Art Brew: Pale (England: English Pale Ale: 3.2% ABV)

Visual: Hazy dark apricot towards brown. Thin off white head.

Nose: Malt chocolate and toffee. Fresh pineapple. Dried apricot. Fruit sugars. Peach. Light milk. Pumpkin.

Body: Moderately bitter. Moderately earthy. Light peach. Prickly hop mouthfeel. Toffee backbone. Soft lemon sherbet. Pumpkin. Slight peach syrup. Soft pineapple.

Finish: Solid earthy bitterness. Malt toffee. Soft pineapple air. Good hop character. Soft lemon cake. Pumpkin. Blueberry.

Conclusion: This is a nice mix of things. The initial impression was a fairly earthy hopped English Pale Ale/ Bitter kind of thing. It was solidly earthy with good bitterness and a solid toffee malt backbone. Nothing fancy, but well done and the bitter, earthy British beer is a take oft overlooked these days.

Over time it really rounds out though. The first tell is a very soft pineapple note that freshens up the aroma, and then the body. The soft peach and apricot sweet notes come out and slowly pushes the earthiness into the background – though it still comes back for a solid kick in the finish.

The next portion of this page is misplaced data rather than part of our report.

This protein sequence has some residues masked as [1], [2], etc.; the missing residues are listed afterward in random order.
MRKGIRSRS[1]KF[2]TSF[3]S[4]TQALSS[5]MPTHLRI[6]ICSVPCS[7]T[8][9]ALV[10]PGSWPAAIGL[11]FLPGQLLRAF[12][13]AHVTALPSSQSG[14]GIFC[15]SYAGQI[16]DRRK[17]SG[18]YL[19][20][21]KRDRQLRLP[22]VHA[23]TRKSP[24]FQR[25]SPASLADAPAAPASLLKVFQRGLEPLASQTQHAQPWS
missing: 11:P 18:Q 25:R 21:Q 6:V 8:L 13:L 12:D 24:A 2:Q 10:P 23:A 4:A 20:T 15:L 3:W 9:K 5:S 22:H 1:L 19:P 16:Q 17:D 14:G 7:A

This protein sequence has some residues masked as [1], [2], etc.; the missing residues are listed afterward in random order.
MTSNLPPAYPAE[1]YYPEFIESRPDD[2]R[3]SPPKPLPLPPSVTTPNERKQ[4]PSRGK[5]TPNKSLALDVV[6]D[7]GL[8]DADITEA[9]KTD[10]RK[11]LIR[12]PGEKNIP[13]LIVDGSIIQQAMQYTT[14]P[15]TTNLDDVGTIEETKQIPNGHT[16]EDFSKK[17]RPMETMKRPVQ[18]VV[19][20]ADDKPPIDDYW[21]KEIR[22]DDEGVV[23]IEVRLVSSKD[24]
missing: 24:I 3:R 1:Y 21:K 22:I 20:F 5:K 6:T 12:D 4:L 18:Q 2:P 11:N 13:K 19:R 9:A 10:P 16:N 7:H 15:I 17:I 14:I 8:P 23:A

It isn’t a super shiny beer, but it works at giving a solid kick up front as it leans heavily into the traditional British bitter style, then soothes into a gentle American pale hopped style that lets you relax with the rest of the beer. At a super sessionable 3.2% abv the earthier front and gentler back work very well indeed. It doesn’t get heavy, but doesn’t get dull, and that is a hard balance to get.

Very solid, calls to the old but uses the new. It isn’t going to turn up in anyone’s top 50 true, but … that isn’t the point of it. Let’s just say that this is not my first bottle of it – it brings you back and is enjoyable pretty much any time. It has a very well deserved place in the drinking range because of that.

Background: Ahh, Art Brew. Their beers are old friends of this blog, and I try to drop back to them every now and then. In this case to a session abv Pale Ale. Fairly simple name, and fairly simple concept. I felt like trying a beer that would hopefully concentrate on just being a good beer, rather than any flashy conceits or ingredients. Let’s see how that goes. Another one from Independent Spirit. I put on Svalbard’s bloody awesome It’s Hard To Have Hope while drinking. Seriously metal fans – great crunchy metal and socially relevant lyrics – you want to check this one out.

Art Brew: Doppelbock (UK: Doppelbock: 7.4% ABV)